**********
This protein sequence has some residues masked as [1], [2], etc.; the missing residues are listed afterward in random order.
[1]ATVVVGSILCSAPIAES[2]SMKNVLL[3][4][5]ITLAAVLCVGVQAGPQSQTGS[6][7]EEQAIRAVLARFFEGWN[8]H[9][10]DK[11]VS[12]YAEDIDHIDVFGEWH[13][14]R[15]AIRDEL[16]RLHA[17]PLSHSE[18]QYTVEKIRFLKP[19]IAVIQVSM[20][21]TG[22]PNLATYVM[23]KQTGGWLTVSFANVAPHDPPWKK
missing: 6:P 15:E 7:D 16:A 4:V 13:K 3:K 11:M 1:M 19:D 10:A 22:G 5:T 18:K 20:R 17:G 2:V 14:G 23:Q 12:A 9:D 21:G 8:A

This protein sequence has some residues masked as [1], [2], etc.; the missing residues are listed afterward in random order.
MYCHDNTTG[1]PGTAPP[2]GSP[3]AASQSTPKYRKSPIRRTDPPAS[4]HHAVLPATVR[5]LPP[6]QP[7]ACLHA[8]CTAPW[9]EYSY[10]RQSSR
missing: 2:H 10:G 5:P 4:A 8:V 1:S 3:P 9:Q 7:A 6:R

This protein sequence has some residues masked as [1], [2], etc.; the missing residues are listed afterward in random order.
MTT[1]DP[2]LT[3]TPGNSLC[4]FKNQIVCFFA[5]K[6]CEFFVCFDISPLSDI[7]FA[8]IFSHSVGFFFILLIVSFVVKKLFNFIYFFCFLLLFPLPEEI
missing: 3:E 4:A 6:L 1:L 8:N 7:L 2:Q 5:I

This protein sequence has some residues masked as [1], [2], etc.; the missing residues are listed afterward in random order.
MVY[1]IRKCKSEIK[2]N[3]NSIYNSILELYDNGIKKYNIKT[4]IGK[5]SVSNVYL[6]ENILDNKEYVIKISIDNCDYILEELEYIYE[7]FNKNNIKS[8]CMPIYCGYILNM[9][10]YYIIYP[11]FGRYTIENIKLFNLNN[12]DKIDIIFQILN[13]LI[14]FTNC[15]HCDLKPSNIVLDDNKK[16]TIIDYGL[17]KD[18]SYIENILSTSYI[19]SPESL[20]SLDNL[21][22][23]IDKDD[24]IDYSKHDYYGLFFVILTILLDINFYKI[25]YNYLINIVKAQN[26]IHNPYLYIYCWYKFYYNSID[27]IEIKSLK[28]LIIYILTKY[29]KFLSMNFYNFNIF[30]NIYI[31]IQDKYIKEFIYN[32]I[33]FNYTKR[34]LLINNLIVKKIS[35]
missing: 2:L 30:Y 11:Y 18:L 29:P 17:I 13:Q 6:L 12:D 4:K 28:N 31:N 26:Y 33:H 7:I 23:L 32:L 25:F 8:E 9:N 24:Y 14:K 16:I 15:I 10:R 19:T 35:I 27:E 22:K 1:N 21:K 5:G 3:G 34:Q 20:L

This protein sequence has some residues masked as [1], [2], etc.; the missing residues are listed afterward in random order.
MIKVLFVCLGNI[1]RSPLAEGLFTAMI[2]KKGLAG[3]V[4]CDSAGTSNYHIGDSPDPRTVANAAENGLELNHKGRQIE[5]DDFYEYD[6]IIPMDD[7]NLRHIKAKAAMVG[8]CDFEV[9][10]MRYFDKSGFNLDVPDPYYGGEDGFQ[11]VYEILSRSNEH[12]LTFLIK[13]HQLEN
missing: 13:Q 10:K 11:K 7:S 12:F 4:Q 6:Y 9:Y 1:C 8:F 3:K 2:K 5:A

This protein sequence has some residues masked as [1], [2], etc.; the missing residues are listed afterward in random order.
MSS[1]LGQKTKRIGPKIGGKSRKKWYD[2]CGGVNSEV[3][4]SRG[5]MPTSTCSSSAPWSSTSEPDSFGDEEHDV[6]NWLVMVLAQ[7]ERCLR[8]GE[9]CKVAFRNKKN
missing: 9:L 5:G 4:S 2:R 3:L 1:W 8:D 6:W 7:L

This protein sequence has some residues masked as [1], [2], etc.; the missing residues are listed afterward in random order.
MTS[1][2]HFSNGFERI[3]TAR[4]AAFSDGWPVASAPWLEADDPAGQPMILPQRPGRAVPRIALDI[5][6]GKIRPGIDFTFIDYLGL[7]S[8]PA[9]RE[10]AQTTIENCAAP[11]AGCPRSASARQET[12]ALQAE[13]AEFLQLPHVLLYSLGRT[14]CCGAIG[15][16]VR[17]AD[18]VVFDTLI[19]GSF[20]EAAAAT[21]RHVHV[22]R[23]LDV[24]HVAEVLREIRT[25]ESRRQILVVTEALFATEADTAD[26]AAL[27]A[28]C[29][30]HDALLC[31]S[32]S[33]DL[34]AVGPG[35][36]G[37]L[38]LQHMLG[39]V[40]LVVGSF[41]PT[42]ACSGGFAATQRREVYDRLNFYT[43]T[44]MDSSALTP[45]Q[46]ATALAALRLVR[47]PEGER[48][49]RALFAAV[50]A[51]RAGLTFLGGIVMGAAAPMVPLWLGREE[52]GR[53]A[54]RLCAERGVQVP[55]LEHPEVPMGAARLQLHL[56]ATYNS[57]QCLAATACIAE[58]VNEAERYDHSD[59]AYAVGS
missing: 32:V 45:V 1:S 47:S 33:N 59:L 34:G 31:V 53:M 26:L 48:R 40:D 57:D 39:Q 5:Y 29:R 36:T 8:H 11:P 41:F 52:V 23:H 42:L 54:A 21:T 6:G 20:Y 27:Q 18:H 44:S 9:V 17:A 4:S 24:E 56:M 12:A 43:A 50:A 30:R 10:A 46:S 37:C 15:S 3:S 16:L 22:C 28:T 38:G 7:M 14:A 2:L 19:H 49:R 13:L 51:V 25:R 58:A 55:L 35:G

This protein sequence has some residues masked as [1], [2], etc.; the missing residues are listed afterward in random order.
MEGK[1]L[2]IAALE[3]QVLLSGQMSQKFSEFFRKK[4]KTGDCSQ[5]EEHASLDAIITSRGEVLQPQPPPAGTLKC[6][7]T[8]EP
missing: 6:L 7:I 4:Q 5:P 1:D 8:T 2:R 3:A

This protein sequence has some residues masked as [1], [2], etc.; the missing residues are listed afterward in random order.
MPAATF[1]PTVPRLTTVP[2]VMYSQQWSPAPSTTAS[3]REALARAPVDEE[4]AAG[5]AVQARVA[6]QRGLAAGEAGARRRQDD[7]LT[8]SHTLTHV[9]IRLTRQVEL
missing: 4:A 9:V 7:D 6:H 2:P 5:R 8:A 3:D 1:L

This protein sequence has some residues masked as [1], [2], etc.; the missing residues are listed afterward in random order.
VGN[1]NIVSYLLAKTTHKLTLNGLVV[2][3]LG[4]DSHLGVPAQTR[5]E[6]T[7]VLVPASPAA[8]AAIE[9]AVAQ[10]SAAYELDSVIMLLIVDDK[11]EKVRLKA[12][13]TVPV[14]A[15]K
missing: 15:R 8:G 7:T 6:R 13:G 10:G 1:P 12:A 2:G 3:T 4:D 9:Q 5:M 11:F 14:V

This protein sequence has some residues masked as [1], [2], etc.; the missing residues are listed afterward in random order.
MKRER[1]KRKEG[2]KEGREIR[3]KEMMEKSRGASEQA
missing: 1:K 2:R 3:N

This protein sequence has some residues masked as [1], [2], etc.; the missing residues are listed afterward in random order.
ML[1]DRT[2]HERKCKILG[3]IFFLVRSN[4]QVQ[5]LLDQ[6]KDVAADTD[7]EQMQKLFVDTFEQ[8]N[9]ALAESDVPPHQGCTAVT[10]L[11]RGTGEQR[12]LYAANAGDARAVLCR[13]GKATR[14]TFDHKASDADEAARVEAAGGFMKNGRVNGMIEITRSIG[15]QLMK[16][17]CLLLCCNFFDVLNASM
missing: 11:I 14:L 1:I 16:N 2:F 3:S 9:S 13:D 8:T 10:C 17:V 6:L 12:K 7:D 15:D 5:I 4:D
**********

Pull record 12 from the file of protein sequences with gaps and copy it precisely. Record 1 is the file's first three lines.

This protein sequence has some residues masked as [1], [2], etc.; the missing residues are listed afterward in random order.
ML[1]DRT[2]HERKCKILG[3]IFFLVRSN[4]QVQ[5]LLDQ[6]KDVAADTD[7]EQMQKLFVDTFEQ[8]N[9]ALAESDVPPHQGCTAVT[10]L[11]RGTGEQR[12]LYAANAGDARAVLCR[13]GKATR[14]TFDHKASDADEAARVEAAGGFMKNGRVNGMIEITRSIG[15]QLMK[16][17]CLLLCCNFFDVLNASM
missing: 11:I 14:L 1:I 16:N 2:F 3:S 9:S 13:D 8:T 10:C 17:V 6:L 12:K 7:D 15:D 5:I 4:D